I could now see this dynamic in my experience as a mother and, watching with less involvement, as a grandmother. I write from the maternal perspective, with the understanding that this can apply to any early caretaker(s). I now understood Eros, desire, as that magnetic realm where one being extends itself toward another – the infant with radiance and with need; the mother with wonder and generosity; their gazing at one another. Through sheer energy they leap over the distance between them.
Yet she is also an independent being, while her child is not. She has thoughts that pull her away. Sometimes the baby’s desire is not met. At that instant, a chasm opens and the leap of desire becomes a fall into loneliness, abandonment into empty space. Hopefully the space is filled again, soon, so that the infant can learn that the movement from presence to absence is like the in and out of breathing, or perhaps more accurately the pleasure of eating but the discomfort of digesting, to be followed again by presence / eating.
But at some point it will become more difficult. Some accidental separation that is too long, or some willful anger or rejection, will create unbearable trauma. Or the child will experience the mother’s grief or terror, beyond his capacity to understand. Or the child will begin to sense there are other objects of the mother’s Eros, different and mysterious. (Sexualization of desire here often becomes confused with our associations from adult sexuality, so I will not use that language.)
The variants on the narrative are of infinite variety but generate the same dilemma: She is gone. Will I find her again? Must I lose her forever? How will this empty space be filled?
And when she returns — if I could put words to, say, an 8-month old’s feelings, they might be: I am so sad but – now, what? there she is, unbearably beautiful. I want to fall in her arms and weep. But will she leave again? How could she have done this? I am angry. I will not look at her. But I need her. …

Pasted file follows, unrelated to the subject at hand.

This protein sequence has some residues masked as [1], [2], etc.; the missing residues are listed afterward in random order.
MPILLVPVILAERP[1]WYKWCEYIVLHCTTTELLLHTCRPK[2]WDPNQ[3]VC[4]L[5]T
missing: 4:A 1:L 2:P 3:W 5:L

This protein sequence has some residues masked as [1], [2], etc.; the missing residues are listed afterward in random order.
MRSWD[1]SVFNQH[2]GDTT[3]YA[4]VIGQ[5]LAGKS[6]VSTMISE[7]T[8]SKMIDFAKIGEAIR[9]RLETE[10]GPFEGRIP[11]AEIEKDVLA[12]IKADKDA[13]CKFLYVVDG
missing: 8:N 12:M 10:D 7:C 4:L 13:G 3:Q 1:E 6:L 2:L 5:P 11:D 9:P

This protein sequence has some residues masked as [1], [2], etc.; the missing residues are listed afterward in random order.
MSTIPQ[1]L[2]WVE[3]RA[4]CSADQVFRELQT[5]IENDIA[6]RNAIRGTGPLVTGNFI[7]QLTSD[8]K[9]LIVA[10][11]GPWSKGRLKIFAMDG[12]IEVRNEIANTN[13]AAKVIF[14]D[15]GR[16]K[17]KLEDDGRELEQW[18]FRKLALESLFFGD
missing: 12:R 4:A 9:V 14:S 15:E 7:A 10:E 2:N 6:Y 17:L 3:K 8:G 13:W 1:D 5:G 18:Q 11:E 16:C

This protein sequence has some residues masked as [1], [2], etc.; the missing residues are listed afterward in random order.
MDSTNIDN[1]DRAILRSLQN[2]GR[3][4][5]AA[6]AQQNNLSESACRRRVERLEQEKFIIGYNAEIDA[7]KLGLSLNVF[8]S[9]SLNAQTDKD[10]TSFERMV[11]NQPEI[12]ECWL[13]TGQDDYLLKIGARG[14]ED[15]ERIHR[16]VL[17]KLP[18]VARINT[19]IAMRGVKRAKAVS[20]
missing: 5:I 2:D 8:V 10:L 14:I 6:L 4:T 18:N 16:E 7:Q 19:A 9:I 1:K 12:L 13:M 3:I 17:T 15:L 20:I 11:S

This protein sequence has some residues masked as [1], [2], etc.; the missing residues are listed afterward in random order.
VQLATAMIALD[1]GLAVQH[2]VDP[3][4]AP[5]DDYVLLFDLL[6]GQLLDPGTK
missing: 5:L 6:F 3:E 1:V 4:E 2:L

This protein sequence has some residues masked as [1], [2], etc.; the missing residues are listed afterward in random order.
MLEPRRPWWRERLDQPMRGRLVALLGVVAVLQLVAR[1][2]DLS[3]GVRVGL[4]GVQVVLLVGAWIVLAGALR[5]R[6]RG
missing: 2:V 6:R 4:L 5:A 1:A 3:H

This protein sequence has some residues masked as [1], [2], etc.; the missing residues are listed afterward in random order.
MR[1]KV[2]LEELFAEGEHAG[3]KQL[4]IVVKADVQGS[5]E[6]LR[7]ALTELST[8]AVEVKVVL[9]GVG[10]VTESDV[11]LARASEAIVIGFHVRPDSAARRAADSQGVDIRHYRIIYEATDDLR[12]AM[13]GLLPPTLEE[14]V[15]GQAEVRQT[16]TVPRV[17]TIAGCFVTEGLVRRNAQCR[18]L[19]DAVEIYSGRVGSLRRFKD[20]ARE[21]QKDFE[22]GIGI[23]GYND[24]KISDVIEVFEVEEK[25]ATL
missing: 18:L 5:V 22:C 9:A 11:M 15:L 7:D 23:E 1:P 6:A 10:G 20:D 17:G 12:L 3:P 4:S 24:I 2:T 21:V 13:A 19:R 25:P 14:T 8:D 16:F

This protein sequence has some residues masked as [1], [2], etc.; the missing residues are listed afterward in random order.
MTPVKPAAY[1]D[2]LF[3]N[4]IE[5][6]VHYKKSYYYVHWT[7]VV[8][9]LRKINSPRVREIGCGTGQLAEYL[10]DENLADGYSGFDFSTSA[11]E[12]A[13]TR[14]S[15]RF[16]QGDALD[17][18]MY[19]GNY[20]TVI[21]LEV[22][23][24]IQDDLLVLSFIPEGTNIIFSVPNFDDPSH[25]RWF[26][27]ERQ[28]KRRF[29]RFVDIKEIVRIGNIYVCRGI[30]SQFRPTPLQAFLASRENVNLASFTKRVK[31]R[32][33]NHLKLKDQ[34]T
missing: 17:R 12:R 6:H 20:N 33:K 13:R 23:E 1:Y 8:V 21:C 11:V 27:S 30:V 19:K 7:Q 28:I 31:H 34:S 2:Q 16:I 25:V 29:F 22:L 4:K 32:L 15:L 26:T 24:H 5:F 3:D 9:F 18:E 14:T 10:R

The older child’s feelings become more complicated, as mirroring begins to yield some sense of “the other” with her own feelings. But they can easily be confused: Did I cause her to go away? I don’t want her to get angry at me. When I am angry she turns away. She looks sad when she sees me sad.
Virtually all of us carry some version of these traumas of dangerous and fearful absence — and some version of healing from them, or we would not be alive. Yet most of us can be triggered into trauma again, later in life. That’s when fear and rage arise, along with actions that are destructive to ourselves, to others, or both. To the extent that they were unbearable to us as children, to the extent that we were not helped to bear them, these feelings will still lurk under the surface, and may again become unbearable. Then we will turn them on ourselves (as in addiction), or outward on an enemy.
No wonder utopias don’t work. They promise a way to fulfill desire, but inevitably they fail in some dimension, and the disappointment is like losing one’s parents. Of course we would fantasize “reconciliation” with that from which we have been “estranged.” But do we really want to walk into that dangerous ground again, where we have been wounded to the heart? Or, if we take the risk to build community with others, are we always walking on eggshells, waiting for the chasm to open?
So communities degenerate into jealous factions, people become suspicious of neighbors. Authoritarian governments arise to administer the “utopia” — to manage rage and to displace one’s own rage on those lower in the hierarchy. And “government” becomes an object of resentment too, but that is only one dimension of the frustration of desire.
I could go on. The point is, we can’t talk about utopia or even seriously about social improvement unless we understand the volcanic dimensions of desire.
Zornberg treats these issues in her exposition of the biblical book of Numbers, entitled Bewilderments, where she follows the ancient Israelites in their wanderings in the wildness – the wilderness – of desire. We will look at her thinking more specifically in the next post.